Amazon Was Lowest In Black Friday Pricing, But Walmart And Best Buy Came Close - Twice

Amazon Was Lowest In Black Friday Pricing, But Walmart And Best Buy Came Close

Amazon’s price fluctuations came fast and furious in November
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A combination of frequent price adjustments and deep discounts on select items made Amazon the king of competitive pricing over Black Friday weekend.

A combination of frequent price adjustments and deep discounts on select items made Amazon the king of competitive pricing over Black Friday weekend.

According to a study by 360pi, the e-tailer offered the lowest price on nearly 80 percent of over 7,000 items sampled by the market research firm over Black Friday weekend.

Running a close second among national retailers was Walmart, which put “significant pressure on the market this Black Friday as their number of lowest or same-as-lowest prices [was] almost on par with Amazon,” the researchers reported.

This reflects the discounter’s continued investment in pricing to “win the holiday,” although in Amazon it faces an adversary that gleans most of its profit from Cloud and fulfillment services and commissions from third-party sellers, rather than traditional retail sales.

Third place in the low-price stakes went to Target, followed by Toys“R”Us, Sears, Staples and Rakuten (formerly Buy.com). [See chart, below.]

The low-price playing field shifted somewhat for CE, where Walmart was edged out for second place by “a leading electronics category expert,” ostensibly Best Buy, based on a sample of over 1,000 SKUs in Amazon’s assortment that were exact matched across competing chains (see chart, below).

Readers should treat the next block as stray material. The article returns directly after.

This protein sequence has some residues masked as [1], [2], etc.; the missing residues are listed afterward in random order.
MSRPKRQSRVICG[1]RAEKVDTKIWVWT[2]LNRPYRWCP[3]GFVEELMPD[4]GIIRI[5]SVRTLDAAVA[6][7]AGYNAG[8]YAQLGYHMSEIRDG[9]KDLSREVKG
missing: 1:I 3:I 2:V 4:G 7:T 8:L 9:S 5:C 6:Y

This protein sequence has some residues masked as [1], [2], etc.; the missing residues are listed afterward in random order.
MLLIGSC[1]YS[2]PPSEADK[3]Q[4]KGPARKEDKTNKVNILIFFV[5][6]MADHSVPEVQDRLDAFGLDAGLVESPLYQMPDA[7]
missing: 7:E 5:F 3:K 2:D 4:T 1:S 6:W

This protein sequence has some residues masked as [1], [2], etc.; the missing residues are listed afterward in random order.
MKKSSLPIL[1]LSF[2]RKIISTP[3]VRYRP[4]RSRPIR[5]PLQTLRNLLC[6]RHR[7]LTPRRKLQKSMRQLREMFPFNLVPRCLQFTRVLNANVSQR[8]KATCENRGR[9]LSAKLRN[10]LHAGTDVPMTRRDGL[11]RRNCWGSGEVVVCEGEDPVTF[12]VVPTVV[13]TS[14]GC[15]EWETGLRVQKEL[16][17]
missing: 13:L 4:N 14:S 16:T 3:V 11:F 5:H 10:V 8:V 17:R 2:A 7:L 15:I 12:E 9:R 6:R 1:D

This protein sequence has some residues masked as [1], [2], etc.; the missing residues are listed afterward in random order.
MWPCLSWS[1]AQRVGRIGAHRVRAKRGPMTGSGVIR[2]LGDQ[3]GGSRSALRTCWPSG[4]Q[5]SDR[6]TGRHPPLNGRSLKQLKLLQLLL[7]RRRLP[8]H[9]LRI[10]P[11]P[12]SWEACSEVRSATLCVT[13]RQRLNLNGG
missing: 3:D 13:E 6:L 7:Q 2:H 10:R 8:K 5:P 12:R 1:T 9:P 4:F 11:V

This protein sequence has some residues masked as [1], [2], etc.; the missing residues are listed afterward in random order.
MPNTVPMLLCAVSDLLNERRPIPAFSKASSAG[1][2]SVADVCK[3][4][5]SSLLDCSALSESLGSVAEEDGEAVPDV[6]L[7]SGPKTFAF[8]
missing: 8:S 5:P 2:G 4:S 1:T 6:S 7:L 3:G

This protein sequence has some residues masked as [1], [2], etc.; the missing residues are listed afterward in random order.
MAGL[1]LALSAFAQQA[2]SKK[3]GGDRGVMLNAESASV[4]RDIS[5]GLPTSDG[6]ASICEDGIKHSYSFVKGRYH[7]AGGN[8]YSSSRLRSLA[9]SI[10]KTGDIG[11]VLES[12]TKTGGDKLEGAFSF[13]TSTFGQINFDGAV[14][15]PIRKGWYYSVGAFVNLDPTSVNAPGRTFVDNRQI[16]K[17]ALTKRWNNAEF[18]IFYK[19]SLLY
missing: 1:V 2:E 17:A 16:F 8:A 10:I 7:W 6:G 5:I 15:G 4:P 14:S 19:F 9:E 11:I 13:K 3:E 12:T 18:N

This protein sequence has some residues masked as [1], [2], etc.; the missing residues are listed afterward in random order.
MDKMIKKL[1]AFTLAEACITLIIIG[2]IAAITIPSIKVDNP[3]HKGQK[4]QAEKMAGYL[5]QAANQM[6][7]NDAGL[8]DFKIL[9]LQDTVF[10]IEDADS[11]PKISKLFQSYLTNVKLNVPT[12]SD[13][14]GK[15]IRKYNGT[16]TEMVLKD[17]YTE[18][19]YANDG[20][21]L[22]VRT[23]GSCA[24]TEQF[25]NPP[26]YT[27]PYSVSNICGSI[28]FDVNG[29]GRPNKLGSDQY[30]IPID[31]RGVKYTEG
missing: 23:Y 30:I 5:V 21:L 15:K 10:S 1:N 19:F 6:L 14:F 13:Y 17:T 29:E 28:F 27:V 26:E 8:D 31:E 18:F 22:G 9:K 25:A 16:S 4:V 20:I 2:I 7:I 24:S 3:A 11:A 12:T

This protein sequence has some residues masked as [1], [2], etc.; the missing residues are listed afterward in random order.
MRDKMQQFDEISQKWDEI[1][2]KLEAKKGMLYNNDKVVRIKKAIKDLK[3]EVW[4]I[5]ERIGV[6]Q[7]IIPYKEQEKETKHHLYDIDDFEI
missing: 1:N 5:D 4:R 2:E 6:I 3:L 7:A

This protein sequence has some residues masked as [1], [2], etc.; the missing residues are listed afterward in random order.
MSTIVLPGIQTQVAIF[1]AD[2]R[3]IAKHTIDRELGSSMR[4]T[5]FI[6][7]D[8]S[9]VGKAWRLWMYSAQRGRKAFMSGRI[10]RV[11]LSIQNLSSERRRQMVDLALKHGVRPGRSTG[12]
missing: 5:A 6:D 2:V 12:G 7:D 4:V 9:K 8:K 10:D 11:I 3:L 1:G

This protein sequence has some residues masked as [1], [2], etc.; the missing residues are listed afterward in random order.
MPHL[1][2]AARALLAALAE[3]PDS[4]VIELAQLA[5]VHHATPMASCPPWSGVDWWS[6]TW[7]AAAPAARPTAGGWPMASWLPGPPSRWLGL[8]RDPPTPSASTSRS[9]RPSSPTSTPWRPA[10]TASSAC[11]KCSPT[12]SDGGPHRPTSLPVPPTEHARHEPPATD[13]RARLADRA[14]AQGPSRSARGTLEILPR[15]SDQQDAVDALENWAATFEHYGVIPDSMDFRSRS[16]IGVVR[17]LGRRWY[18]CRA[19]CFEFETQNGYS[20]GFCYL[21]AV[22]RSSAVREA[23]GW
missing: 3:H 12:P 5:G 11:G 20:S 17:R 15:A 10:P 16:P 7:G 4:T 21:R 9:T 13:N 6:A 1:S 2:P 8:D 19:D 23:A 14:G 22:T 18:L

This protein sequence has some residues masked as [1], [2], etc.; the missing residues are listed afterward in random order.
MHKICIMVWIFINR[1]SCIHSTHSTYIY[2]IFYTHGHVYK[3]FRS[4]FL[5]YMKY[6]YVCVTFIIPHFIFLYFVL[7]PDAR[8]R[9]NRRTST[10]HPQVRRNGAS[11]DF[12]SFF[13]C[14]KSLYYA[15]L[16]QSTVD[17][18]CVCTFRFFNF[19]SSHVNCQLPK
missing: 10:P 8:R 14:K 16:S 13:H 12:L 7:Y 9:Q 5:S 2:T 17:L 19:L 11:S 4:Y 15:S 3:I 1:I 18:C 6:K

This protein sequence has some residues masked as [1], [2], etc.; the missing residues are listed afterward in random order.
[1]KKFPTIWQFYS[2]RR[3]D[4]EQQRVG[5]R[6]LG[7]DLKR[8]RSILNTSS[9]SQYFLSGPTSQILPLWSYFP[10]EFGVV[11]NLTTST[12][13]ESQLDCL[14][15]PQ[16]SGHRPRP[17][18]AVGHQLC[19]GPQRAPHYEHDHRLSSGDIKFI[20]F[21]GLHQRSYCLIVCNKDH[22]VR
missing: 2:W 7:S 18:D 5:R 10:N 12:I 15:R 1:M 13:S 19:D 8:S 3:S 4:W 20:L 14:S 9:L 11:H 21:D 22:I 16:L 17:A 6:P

Like Walmart, Best Buy too is committed to competing on price, and is heavily invested in its current credo, “Expert service. Unbeatable price.”

This was born out by a Nov. 23 CE spot check by pricing analytics provider Marketyze, which found Amazon beating out Best Buy by just 99 cents on a $200 Canon Vixia HF R600 camcorder. The same unit sold for $214 on Walmart.com and $274 on eBay:

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Canon camcorder prices on Nov. 23, 2015. Source: Marketyze

Amazon’s price leadership is attributable in large part to its high-frequency dynamic pricing. According to 360pi, the e-tailer typically changed prices daily on 14 percent of over 18,000 sampled items throughout November, with a notable spike on Nov. 1 (19.5 percent), when it launched its seasonal Lightning Deals (see chart, below).

It changed prices even more frequently for items on its best sellers list, with about 35 percent of 360pi’s best-seller sample repriced each day.

In a departure from its “everyday low price” messaging, Walmart was actively keeping up by also repricing items to remain competitive, the researchers said, and both Walmart and Best Buy raised and later lowered their prices for the Canon camcorder to better align with Amazon, Marketyze’s digital marketing director Ruth Hamer reported.

As veteran retail analyst Aram Rubinson of Wolfe Research surmised, “Amazon is not afraid to hit the price button from time to time,” based on his own Cyber Monday survey of 25 SKUs across a variety of categories. His conclusion: “Overall, we found a 27 percent discount at Amazon, compared to Home Depot, Best Buy, Bed Bath & Beyond and Dicks Sporting Goods, on the items Amazon promoted. A broader basket on a more normal day would show far smaller discounts. ”

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